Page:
Guest Editor Joel Chusid
From Buffalos to Birds
Once again, airplanes and animals have crossed paths, and not always in a good way. From large to small, here we go… A dangerous situation occurred when a fully loaded Spicejet Boeing 737 took off from the Indian city of Surat and struck a buffalo grazing on the runway. There were no serious injuries, although the buffalo didn’t make it, and the plane was damaged. Then there was the incredible story about the woman on the day before Thanksgiving who was permitted to board a US Airways flight at Hartford with her large pig, which she claimed was needed for emotional support. Passengers thought she was carrying a duffel bag on her shoulders as she proceeded down the aisle. But the animal immediately began doing its “business”, to put it nicely, causing a big stink. It got worse as the woman tried to clean up the mess, and both she and the pig became vocal. They were both ordered off, since airlines can reject emotional support animals if they believe they could be disruptive. A few weeks earlier, a shipment of crabs got loose in the cargo hold of another US Airways flight at New York’s LaGuardia Airport bound for Charlotte causing a thirty minute delay. It took five hours for crews to find a stowaway mouse in the cockpit on a Norwegian Air flight ready to depart Oslo for New York. That could have been more serious since rodents can chew through wires. As they say on TV, “on a lighter note”, a woman who was booked to travel for Christmas from Seattle to Phoenix on US Airways (sorry, US Airways again) was informed she could not travel with her lovebirds even though she’d been booked for months. The airline had changed its policy and could only offer a refund. Alaska Airlines came to the rescue after the story aired on local TV news and offered the woman and her lovebirds free tickets to Phoenix. Nice job, Alaska.
Passengers Behaving Badly, Again
The same week as the famous “Korean Air nut” incident (it got wide publicity, so I won’t go into it here), some Chinese passengers on a flight from Bangkok to Nanging were upset at not being seated together. They proceeded to throw hot water and noodles at a flight attendant, and the plane returned to Bangkok. Many passengers filmed the incident, which escalated beyond just noodles. The Chinese government was not amused, and they threatened to “severely punish” the offending Chinese nationals. Good!
Crews Behaving Badly, Sadly
It’s sad when crews can’t get along. In fact, it can be downright dangerous. In Cairo, 150 passengers were evacuated from a Saudi Arabian Airlines flight when a pilot and steward got into a fight which resulted in both being injured. The flight was delayed six hours. A Jet Airways flight from Mumbai to Dubai was delayed ninety minutes when both pilots got into a heated argument. No injuries on this one. It’s good that these disagreements, sad as they are, occurred prior to the flights becoming airborne.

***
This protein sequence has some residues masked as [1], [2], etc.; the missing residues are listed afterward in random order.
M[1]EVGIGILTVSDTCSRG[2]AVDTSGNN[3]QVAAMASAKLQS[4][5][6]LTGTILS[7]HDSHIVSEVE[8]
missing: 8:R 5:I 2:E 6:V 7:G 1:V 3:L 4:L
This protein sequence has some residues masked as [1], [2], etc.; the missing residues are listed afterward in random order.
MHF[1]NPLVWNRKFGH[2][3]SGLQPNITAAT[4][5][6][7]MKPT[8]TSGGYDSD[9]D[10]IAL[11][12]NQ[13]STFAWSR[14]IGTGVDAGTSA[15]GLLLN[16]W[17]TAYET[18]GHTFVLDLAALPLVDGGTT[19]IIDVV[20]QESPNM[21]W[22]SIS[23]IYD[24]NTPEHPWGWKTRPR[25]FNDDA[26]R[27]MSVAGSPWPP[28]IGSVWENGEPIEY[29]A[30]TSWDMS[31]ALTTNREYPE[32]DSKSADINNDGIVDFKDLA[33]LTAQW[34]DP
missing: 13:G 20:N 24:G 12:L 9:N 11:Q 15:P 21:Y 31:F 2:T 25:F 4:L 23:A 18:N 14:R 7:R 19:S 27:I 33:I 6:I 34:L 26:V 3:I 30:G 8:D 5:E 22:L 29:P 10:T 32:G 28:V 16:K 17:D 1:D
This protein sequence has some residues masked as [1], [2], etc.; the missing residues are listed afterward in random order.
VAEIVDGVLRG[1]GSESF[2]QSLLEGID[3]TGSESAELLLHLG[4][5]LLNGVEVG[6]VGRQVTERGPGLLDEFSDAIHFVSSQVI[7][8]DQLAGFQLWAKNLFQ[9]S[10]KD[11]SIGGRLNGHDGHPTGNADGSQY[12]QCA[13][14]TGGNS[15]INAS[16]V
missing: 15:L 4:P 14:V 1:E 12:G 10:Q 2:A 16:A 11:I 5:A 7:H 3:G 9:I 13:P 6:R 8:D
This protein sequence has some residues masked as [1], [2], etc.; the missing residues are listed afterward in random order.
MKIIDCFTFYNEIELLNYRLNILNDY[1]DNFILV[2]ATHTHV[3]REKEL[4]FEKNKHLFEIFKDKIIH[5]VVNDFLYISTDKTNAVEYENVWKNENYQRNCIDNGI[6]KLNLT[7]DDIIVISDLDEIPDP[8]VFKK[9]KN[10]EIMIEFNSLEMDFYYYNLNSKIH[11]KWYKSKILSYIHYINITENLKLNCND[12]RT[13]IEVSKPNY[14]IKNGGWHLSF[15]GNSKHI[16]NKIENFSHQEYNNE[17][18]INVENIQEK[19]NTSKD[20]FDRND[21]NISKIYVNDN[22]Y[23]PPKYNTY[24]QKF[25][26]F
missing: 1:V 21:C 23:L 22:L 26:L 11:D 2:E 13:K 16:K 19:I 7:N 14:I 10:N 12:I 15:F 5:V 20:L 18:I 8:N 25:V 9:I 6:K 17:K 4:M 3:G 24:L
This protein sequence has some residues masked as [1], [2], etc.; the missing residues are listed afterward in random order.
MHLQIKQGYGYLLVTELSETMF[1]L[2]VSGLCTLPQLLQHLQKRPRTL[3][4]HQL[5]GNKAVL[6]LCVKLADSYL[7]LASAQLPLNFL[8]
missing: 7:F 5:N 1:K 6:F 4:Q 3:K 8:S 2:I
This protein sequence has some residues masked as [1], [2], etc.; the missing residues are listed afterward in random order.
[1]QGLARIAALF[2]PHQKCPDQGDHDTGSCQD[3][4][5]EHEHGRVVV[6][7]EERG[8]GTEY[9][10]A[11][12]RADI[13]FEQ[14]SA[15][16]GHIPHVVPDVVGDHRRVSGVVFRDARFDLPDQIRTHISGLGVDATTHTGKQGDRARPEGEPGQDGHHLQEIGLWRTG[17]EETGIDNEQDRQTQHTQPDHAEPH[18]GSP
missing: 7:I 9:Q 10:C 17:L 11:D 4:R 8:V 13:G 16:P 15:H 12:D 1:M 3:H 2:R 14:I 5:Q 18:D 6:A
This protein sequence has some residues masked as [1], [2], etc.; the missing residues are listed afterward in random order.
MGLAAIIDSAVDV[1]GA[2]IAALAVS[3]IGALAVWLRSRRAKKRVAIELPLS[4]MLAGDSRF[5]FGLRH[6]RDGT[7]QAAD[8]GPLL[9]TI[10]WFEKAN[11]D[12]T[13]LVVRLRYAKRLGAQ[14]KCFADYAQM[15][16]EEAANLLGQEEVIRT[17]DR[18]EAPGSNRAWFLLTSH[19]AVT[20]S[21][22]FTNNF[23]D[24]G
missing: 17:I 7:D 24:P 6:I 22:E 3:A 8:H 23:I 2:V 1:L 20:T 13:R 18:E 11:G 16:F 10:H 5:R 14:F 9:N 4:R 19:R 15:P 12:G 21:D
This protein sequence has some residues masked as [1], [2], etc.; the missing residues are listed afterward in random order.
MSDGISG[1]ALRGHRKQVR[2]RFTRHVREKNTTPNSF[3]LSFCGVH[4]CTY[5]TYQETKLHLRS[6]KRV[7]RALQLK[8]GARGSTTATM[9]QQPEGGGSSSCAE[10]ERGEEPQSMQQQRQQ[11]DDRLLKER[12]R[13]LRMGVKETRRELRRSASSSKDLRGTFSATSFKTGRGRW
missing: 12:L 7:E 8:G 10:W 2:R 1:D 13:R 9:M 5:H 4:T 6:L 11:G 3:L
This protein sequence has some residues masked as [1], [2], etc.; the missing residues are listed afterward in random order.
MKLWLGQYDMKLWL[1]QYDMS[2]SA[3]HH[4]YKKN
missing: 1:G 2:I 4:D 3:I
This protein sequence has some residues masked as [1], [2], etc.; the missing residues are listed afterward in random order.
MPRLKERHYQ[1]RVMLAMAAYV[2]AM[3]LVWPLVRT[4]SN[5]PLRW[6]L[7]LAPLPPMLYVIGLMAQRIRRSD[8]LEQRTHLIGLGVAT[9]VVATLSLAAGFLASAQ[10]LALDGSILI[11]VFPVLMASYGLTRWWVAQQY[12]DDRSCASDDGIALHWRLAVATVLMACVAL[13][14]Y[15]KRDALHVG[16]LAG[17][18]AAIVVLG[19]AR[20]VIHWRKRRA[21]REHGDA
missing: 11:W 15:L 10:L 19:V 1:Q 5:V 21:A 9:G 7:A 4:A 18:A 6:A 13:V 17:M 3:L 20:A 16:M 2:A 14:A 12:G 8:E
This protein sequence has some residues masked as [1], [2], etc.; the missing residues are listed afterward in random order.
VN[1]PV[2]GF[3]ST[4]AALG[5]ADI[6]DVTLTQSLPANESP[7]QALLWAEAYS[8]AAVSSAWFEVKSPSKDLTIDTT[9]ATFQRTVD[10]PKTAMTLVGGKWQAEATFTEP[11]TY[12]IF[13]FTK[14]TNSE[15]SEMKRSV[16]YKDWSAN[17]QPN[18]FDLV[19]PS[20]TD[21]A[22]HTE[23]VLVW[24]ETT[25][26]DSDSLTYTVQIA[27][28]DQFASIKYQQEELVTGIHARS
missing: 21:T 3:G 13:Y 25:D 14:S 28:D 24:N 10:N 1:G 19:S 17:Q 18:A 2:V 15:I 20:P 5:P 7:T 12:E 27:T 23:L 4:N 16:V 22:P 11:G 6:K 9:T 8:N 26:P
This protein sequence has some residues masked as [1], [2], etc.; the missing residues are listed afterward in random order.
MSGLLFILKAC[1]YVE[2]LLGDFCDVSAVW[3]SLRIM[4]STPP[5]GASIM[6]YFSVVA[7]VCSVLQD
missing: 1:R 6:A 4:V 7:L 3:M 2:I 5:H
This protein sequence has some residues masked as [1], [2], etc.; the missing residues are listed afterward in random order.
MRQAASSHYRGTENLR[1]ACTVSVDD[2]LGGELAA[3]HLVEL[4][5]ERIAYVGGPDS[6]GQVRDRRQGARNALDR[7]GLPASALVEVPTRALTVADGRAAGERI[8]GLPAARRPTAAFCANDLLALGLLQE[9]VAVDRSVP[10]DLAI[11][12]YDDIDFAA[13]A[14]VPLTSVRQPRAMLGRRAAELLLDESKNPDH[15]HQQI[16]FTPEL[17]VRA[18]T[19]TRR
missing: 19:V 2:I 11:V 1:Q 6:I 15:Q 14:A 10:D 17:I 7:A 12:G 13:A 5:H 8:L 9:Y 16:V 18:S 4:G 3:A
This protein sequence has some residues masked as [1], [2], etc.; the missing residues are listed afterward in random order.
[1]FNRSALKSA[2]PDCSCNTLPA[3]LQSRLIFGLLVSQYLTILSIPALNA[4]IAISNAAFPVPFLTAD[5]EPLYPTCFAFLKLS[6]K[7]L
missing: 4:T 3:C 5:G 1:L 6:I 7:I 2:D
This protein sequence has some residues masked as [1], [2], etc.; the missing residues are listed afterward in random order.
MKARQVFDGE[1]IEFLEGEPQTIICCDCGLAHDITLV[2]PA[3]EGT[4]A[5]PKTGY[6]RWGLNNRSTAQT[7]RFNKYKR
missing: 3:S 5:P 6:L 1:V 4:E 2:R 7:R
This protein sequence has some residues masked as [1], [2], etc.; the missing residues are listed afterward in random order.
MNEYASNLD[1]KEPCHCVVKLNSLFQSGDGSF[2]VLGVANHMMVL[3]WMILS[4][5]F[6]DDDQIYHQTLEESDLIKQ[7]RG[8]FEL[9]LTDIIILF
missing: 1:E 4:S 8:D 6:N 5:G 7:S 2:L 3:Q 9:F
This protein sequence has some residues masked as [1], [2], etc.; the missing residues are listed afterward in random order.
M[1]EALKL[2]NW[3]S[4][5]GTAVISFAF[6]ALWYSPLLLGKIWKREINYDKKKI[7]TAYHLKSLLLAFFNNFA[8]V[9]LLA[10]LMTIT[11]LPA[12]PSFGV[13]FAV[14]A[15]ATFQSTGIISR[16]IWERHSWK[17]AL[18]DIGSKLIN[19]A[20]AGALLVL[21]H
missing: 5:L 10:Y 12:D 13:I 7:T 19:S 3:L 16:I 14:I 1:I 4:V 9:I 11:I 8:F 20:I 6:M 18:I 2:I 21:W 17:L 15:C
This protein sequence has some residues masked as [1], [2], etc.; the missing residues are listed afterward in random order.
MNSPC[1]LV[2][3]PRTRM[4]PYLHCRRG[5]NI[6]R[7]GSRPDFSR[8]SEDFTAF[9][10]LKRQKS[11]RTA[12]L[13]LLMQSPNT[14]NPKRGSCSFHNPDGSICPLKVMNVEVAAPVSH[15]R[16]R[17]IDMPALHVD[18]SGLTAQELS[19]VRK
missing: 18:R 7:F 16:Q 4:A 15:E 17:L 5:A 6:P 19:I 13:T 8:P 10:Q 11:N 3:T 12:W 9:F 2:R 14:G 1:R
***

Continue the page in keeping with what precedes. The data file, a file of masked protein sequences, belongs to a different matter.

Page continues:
ANA Takeoff Mode
Japan’s All Nippon Airways (ANA) has introduced a “takeoff mode” app to calm passengers who get apprehensive on takeoff. The app features a game to keep the user involved, and it changes based on the ambient noise inside the aircraft. New US DOT regulations allowing the use of cell phones, at the airline’s discretion, during takeoff make this app possible. It’s available for i-Phones only at this time.
Airports as Gyms
As airlines squeeze more and more seats onto airplanes, personal space has shrunk. One can barely open a laptop “safely” or stretch out normally without going into contortions. Taking a stroll around the cabin to “stretch one’s legs” is limited to a trip to the lav, so you’re pretty close to remaining stationary for the duration. A good idea is to try and get some exercise before, after or during a connection, at the airport. There are certainly enough concourses to walk, some by necessity if you’re changing planes. But Phoenix, Philadelphia, DFW and Boston Logan, among others, have risen to the occasion to address the sedentary life of a passenger. Philadelphia Airport has replaced rocking chairs with 30 stationary bikes in the waiting areas of the airport. Reaction has been very positive. San Francisco has yoga facilities and Milwaukee table tennis. In Phoenix’s Sky Harbor Airport, a two mile fitness trail, with nice views of the surrounding area, has been marked out through the concourses, complete with water bottle filling stations. (I’ve seen the latter in several airports as drinking fountains go the way of pay phones.) DFW also has a marked path, with long staircases in Terminal D in place for some step exercises as well as a yoga location. Boston’s Logan Airport has walking paths marked, along with stations where passengers can check their weight, height and even body mass index. More airports are expected to follow.